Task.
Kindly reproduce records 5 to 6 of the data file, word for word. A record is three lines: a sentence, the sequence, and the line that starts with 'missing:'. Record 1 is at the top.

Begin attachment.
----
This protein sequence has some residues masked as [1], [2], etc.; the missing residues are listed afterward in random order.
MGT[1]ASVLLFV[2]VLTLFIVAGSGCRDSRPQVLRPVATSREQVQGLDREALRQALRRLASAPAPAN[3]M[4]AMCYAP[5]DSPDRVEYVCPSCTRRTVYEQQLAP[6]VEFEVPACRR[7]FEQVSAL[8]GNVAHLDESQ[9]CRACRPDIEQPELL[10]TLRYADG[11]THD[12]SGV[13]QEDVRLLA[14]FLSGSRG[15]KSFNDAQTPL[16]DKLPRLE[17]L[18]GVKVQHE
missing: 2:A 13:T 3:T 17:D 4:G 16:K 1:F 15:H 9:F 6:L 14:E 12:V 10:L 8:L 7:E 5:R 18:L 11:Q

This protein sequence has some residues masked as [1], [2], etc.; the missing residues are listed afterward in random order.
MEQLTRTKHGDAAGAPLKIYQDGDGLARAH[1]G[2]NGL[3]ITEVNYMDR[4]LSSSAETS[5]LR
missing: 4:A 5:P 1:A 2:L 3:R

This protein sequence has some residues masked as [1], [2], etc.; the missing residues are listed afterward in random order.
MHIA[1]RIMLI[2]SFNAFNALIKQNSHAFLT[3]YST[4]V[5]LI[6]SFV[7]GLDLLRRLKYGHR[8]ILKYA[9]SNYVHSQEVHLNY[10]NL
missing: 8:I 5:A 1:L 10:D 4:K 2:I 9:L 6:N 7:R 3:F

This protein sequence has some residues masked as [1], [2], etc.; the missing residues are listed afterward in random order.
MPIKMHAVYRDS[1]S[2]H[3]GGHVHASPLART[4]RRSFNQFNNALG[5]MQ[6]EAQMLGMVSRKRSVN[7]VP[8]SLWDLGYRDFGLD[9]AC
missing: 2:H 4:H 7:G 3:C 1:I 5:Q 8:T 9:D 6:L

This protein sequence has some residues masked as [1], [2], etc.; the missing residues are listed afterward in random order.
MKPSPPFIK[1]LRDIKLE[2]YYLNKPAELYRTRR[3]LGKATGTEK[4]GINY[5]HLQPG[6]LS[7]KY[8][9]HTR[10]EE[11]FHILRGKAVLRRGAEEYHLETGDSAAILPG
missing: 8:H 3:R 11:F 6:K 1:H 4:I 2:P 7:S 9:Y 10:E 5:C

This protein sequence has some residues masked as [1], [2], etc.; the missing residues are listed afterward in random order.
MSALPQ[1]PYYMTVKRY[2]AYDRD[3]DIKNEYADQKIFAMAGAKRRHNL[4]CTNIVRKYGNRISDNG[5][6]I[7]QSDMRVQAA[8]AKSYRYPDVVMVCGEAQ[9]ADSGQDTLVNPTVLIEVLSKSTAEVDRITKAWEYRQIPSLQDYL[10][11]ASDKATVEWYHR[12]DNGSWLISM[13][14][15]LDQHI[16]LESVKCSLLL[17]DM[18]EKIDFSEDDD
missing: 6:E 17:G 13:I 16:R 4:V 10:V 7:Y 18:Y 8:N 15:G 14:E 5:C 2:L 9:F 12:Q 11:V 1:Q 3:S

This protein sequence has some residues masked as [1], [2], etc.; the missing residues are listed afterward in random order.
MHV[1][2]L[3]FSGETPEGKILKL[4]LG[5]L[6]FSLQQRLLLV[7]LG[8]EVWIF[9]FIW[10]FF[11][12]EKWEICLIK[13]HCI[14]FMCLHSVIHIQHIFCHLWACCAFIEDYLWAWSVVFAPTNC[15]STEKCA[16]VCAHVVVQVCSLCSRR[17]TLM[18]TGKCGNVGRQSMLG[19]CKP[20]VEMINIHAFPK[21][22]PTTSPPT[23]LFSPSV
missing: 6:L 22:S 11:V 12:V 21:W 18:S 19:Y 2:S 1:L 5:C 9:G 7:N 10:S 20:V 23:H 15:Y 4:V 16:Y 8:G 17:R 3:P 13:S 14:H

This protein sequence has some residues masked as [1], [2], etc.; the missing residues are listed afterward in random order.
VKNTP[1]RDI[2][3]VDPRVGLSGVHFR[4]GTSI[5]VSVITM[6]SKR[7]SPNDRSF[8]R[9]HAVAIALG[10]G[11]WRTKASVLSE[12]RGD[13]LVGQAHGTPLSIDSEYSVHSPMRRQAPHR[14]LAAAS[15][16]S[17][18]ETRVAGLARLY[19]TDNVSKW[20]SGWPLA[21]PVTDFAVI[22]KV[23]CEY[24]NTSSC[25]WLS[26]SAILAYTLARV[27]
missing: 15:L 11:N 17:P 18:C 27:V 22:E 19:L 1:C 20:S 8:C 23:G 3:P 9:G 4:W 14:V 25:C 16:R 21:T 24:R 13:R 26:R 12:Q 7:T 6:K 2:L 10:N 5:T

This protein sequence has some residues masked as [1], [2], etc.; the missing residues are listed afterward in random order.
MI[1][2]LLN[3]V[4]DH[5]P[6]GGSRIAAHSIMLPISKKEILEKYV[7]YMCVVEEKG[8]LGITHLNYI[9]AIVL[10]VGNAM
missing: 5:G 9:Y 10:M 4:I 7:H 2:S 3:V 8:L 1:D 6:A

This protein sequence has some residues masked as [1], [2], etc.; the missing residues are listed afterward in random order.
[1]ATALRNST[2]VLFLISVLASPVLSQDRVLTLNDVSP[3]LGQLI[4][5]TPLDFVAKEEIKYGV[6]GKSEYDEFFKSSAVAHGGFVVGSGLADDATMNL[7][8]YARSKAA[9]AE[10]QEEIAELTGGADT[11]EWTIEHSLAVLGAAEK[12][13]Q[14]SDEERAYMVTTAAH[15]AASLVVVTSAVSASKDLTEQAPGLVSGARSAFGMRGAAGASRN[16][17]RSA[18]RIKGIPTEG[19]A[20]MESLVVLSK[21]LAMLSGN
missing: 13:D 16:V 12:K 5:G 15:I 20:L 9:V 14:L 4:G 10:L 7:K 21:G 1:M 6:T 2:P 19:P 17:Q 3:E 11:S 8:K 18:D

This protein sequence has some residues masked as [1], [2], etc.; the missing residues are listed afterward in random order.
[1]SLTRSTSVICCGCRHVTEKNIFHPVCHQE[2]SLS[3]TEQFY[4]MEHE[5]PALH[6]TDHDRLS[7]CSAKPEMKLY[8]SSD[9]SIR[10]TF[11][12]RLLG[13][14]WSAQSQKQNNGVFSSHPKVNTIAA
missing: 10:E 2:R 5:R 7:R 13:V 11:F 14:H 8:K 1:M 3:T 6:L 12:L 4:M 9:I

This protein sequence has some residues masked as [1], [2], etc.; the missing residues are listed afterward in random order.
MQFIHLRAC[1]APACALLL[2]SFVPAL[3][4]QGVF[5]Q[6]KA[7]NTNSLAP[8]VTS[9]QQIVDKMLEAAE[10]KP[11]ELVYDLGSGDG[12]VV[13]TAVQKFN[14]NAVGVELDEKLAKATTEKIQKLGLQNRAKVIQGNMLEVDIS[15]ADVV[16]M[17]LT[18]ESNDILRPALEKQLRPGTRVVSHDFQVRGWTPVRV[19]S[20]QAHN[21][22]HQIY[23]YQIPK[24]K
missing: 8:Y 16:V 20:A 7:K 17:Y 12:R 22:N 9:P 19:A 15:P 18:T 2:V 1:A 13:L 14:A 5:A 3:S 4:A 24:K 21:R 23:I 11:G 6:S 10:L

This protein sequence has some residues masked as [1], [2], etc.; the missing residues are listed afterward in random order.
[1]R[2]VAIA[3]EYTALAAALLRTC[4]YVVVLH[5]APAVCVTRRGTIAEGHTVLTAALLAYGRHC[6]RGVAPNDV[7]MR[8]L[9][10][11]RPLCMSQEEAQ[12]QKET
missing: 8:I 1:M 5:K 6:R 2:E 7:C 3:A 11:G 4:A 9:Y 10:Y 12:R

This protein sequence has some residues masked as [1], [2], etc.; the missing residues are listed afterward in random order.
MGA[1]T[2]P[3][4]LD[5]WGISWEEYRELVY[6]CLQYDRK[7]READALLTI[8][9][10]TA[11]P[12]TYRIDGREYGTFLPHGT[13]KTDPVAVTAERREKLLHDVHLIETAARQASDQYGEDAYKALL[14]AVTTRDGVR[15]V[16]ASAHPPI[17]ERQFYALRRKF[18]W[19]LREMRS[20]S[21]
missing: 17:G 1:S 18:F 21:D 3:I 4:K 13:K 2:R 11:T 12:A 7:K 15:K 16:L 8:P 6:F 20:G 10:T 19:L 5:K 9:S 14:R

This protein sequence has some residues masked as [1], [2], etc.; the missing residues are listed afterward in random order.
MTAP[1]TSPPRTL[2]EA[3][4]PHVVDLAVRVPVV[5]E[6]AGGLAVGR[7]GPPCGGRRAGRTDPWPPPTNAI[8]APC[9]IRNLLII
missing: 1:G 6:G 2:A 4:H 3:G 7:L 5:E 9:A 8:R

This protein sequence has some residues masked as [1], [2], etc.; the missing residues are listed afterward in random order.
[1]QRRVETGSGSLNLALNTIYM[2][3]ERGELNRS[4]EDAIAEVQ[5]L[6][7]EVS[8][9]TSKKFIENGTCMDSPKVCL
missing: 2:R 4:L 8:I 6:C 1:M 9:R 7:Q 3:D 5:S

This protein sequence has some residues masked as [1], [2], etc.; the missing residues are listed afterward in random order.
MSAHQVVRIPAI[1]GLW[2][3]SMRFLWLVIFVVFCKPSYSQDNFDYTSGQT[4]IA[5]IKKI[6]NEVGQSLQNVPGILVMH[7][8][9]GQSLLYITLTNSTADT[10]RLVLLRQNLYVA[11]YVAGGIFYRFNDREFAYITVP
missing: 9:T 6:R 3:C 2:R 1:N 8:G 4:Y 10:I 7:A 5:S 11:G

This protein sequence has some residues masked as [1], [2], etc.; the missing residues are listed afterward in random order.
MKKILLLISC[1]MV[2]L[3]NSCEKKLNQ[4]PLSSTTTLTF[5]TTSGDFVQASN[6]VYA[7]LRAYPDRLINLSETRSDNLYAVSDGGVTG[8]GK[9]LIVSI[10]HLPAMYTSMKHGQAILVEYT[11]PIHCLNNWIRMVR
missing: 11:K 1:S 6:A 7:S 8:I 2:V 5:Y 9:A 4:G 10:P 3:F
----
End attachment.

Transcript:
This protein sequence has some residues masked as [1], [2], etc.; the missing residues are listed afterward in random order.
MKPSPPFIK[1]LRDIKLE[2]YYLNKPAELYRTRR[3]LGKATGTEK[4]GINY[5]HLQPG[6]LS[7]KY[8][9]HTR[10]EE[11]FHILRGKAVLRRGAEEYHLETGDSAAILPG
missing: 8:H 3:R 11:F 6:K 1:H 4:I 2:P 7:S 9:Y 10:E 5:C

This protein sequence has some residues masked as [1], [2], etc.; the missing residues are listed afterward in random order.
MSALPQ[1]PYYMTVKRY[2]AYDRD[3]DIKNEYADQKIFAMAGAKRRHNL[4]CTNIVRKYGNRISDNG[5][6]I[7]QSDMRVQAA[8]AKSYRYPDVVMVCGEAQ[9]ADSGQDTLVNPTVLIEVLSKSTAEVDRITKAWEYRQIPSLQDYL[10][11]ASDKATVEWYHR[12]DNGSWLISM[13][14][15]LDQHI[16]LESVKCSLLL[17]DM[18]EKIDFSEDDD
missing: 6:E 17:G 13:I 16:R 4:V 10:V 7:Y 18:Y 8:N 15:G 14:E 5:C 2:L 9:F 12:Q 11:V 1:Q 3:S